Table of Contents
Table of Contents
- Before planning for retirement at 60, calculate the total savings in your retirement accounts, pensions, and investments.
- Factor in your desired lifestyle, travel, hobbies, and related costs or savings when calculating how much you can withdraw annually from your retirement savings.
- Understand the impact of taxes on your retirement income, especially if you have tax-deferred retirement accounts and Social Security benefits.
- Health care expenses can be substantial during retirement, so it's crucial to prepare for them, especially if retiring before Medicare eligibility.
Without a crystal ball, however, it can seem impossible to determine just how much saving you'll need to do in order to enjoy a financially comfortable and fulfilling retirement.
Every retiree's specific financial needs will be different, as their retirement plans, physical health, location, support system and other factors all vary. But regardless of your exact circumstances, there are some important financial considerations you may want to include when figuring out how much you'd need to retire at 60.
Your Current Retirement Savings
To determine where you want to go, you first have to know where you are. In terms of retiring at 60, that means calculating how much you already have saved for retirement. You can start by adding up the current totals in all of your retirement accounts, pensions and other investments.
With that number in mind, consider your plans for and leading up to retirement, including travel, up- or downsizing your living space, and taking up various hobbies, along with all their related costs or savings. Then calculate how much you can afford to withdraw annually from your retirement savings. You might plan to only withdraw from the potential growth of your investments each year to try and maintain the principal over the course of your retirement. If you've established diversified retirement income, you might instead choose to increase or even maximize withdrawals from one or more of your accounts.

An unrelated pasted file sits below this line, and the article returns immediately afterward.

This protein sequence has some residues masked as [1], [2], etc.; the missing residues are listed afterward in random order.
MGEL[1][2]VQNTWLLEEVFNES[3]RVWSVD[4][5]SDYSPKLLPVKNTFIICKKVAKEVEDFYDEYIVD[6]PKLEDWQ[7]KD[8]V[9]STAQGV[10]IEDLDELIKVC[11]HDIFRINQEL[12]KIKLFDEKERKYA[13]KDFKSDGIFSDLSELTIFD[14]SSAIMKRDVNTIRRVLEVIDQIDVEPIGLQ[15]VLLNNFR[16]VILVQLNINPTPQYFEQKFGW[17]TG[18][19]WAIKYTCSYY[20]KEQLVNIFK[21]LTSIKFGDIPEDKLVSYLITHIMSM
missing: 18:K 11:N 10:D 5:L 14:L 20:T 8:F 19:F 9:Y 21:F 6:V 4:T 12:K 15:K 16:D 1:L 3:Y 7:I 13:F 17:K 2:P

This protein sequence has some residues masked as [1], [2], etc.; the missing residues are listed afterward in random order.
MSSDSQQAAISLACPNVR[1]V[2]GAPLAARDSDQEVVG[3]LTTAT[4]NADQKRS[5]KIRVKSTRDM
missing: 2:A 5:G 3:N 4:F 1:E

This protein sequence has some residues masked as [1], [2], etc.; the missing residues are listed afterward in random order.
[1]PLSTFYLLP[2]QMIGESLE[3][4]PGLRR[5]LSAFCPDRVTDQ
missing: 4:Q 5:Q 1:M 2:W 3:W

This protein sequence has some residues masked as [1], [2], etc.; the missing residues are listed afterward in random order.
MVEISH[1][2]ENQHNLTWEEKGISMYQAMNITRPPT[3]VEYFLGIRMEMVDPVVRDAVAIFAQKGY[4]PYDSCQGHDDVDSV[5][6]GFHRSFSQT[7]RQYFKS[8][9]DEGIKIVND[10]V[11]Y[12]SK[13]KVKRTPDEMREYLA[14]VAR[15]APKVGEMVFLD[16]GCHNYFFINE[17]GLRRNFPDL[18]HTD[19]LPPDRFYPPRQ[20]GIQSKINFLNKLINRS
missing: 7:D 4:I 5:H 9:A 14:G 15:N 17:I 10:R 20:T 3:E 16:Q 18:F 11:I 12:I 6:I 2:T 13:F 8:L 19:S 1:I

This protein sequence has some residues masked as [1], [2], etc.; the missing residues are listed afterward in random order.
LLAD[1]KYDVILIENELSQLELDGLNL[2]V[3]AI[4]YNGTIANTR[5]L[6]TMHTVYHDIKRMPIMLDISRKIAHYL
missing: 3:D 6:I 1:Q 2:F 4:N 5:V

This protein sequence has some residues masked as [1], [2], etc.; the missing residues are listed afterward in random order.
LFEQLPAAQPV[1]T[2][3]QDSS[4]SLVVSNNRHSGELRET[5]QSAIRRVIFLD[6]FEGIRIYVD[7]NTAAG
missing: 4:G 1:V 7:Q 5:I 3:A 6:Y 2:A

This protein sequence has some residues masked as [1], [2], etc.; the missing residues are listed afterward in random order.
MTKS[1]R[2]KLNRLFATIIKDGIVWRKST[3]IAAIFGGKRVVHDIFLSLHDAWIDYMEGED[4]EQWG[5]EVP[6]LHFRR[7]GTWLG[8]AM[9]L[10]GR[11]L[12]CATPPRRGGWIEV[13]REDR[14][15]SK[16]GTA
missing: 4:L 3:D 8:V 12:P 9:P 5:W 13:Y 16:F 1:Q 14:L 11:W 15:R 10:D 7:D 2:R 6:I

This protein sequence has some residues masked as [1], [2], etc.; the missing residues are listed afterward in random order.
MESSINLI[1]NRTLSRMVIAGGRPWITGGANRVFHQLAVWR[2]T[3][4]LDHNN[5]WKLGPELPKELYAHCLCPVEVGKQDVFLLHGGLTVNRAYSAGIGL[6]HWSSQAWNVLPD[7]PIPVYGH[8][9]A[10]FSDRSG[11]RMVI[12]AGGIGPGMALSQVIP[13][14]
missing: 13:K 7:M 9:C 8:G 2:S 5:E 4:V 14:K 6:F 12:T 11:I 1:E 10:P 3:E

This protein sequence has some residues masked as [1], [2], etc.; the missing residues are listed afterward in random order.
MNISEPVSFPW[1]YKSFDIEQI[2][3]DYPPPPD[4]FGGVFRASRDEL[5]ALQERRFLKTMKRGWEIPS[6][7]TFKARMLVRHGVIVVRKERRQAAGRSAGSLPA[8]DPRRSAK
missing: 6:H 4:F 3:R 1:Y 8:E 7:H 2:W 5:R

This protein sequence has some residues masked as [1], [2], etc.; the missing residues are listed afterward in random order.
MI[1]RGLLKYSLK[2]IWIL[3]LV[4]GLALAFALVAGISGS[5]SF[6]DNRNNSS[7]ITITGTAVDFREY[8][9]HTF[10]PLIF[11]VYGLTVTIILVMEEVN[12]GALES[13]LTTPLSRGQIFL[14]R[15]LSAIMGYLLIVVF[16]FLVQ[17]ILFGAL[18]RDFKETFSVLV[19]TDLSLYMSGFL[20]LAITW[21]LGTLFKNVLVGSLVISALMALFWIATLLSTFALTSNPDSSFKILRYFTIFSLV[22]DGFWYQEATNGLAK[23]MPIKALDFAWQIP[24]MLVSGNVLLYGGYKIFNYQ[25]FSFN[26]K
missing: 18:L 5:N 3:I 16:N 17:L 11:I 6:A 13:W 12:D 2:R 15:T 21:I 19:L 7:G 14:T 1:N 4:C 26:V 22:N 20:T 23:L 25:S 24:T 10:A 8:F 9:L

Want to know more? Use this calculator to get a better idea of how much you need to retire.
But what if these strategies don't give you enough to live on each year? At that point, you could instead calculate how much annual income you'd want to count on in retirement and work backwards from there to figure out how much more saving you'll need to do to reach that desired amount.
This can give you an excellent number to shoot for, but there are other factors you then may want to consider as well.
Tax Considerations in Retirement
Retirement does not give you a reprieve from paying taxes, unfortunately. If you have tax-deferred retirement accounts, such as a traditional 401(k) or individual retirement account (IRA), then any withdrawals you make from those accounts will generally be taxed as ordinary income. And once you reach age 70½ (if you were born before July 1, 1949) or age 72 (if you were born after June 30, 1949), you'll need to take annual required minimum distributions (RMDs) — and pay ordinary income tax on those distributions. This means the amount of money in your tax-deferred accounts does not actually represent your spending power, since a portion of that money is effectively earmarked for the IRS.
In addition, up to 85% of your Social Security benefits may potentially be taxable, depending on your annual retirement income.1
Taxes can come as an unpleasant surprise to a retiree who has not planned ahead for them. This is particularly important if you retire at 60, since an early retirement means more years' worth of living expenses to fund.
Social Security Benefits